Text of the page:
The National Railway Museum has been having fun, and this morning posted via Twitter this pic and report on building a Mallard snowloco. What larks!
So I thought a short blog on Gresley's Mallard, just to brighten the wintry weather for all us rail enthusiasts.
*This short audio/video clip has the words of the driver, Joe Duddington, recorded in 1945, who was at the helm on that record breaking run, 126 mph, 'the fastest speed a steam locomotive had ever been driven in the world'.
For the sharp-eyed, there is a sign by the side of the track where that record run took place; I always look out for it and give a silent cheer!
In the summer of 1998, organised by The Gresley Society and with the help of railway companies and private donors, a sign was placed close to the East Coast Main Line at milepost 90¼ , on the Up side (the east side) of the line, to mark the place where Mallard achieved the record speed of 126mph.
Picture: Brian Dow
The map shows where the record was achieved and where the commemoration sign is, between Little Bytham and Essendine. The nearest town (not on the line) is Stamford
Further details courtesy of this page:
which was created to mark the sixtieth anniversary of the record run.
Cecil J. Allen, in 'The Gresley Pacifics of the L.N.E.R.', gave this account of the run:
"But...the sporting instincts of Sir Nigel had been aroused by the 114 m.p.h. attained by the L.M.S.R. Pacific Coronation in the previous year...and he was determined, under the cloak of these [brake] tests, to give the rivals a speed challenge which they would have little chance of beating. In Mallard he found a perfect instrument for his purpose, and in Driver Duddington, of Doncaster, a fearless collaborator. The test train consisted of three of the "Coronation" twin sets, plus the dynamometer car, seven vehicles in all weighing 240 tons."
The train was started a little north of Grantham, and passed the station at a modest 24 m.p.h., with the regulator wide open, and cut-off 40 per cent. In 2¼ miles at 1 in 200 up, the train accelerated to 59¾ m.p.h.; on 1½ miles further with cut-off eased to 30 per cent, the speed increased to 69 m.p.h.; and up the final 1½ miles through the tunnel to Stoke box, still at 1 in 200, 74½ m.p.h. had been reached as the summit box was passed. Due to the expert work with the shovel of Fireman Bray, the boiler continued to supply all the steam needed for an unchanged 40 per cent. as the engine swept southwards.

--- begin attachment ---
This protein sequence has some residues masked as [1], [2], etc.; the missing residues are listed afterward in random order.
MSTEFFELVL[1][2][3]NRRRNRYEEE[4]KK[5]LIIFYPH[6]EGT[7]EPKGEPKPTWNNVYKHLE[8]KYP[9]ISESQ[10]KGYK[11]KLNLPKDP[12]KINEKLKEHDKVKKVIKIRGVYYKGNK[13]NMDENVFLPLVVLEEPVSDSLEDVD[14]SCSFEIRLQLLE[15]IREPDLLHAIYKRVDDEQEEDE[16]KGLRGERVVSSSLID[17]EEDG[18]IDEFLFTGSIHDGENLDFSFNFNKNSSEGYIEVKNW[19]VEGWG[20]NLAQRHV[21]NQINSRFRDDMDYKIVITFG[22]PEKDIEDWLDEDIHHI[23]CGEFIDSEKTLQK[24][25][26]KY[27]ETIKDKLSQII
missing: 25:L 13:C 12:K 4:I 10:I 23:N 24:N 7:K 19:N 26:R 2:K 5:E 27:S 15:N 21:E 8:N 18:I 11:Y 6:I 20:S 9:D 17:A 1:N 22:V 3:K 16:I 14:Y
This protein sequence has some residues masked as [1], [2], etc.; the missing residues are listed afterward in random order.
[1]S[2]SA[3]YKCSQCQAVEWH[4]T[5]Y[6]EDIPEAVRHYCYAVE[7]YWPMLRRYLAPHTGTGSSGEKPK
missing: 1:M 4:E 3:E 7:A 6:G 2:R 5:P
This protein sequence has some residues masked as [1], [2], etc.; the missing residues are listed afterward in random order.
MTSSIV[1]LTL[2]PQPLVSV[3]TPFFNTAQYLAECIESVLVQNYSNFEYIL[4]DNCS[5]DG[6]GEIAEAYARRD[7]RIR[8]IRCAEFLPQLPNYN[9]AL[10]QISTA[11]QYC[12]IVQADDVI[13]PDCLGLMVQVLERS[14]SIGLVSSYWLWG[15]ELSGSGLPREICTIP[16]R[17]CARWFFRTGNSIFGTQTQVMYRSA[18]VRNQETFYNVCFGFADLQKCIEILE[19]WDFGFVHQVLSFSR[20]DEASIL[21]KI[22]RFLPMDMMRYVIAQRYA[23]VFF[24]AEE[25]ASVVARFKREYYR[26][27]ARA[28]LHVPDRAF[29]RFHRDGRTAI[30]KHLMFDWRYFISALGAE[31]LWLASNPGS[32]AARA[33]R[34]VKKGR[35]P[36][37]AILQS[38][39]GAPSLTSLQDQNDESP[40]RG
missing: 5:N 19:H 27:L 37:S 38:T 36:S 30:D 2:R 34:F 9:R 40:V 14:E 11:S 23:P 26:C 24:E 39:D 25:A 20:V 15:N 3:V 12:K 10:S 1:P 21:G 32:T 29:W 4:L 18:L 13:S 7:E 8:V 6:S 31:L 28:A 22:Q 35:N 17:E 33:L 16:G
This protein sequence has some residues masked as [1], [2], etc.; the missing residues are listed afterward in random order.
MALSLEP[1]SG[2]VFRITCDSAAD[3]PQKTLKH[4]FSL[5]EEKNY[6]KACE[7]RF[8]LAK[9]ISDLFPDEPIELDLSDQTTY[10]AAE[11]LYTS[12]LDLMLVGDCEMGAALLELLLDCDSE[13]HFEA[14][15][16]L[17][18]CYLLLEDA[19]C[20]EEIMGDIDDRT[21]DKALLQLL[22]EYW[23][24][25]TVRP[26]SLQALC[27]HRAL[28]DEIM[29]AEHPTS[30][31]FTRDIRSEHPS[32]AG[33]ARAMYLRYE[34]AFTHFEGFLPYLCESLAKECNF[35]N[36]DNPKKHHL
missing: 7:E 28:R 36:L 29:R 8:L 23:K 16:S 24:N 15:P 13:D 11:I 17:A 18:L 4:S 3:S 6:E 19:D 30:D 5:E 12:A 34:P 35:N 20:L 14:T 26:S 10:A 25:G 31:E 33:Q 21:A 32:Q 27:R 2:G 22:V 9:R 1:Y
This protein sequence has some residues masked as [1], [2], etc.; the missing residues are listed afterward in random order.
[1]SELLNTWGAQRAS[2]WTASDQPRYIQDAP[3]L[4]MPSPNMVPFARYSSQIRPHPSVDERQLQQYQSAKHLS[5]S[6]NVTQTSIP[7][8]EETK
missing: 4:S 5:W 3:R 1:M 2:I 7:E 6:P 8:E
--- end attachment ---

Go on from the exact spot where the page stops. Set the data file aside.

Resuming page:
From milepost 100, speeds at the end of each successive mile were 87½, 96½, 104, 107, 111½, 116, 119 m.p.h. (milepost 93), and then, at the ensuing half-miles, 120¾, 122½, 123, 124¼ and finally 125 m.p.h. at milepost 90¼, while the dynamometer record for a very short distance revealed the tremendous maximum of 126 m.p.h., the figure usually quoted, and at which the 6 ft. 8 in. driving wheels were doing more than 500 revolutions a minute. All this was at 40 per cent. cut-off with full regulator, increased between mileposts 94¼ and 93 to 45 per cent. Five miles (posts 94 to 89) were reeled off at an average of 120.4 m.p.h., and speed actually exceeded 120 m.p.h. for three miles continuously (posts 92¾ to 89¾). So the record was secure; Mallard had travelled faster, not only than the L.M.S.R. Coronation, but also than all other steam locomotives in the world whose high speed performances, properly authenticated by a sequence of passing times, are on record.
Movies (can't embed)
Short thrilling clip of Mallard running in 1986:
Telly prog on Mallard Best Of British:
An A4, Waverley, Edinburgh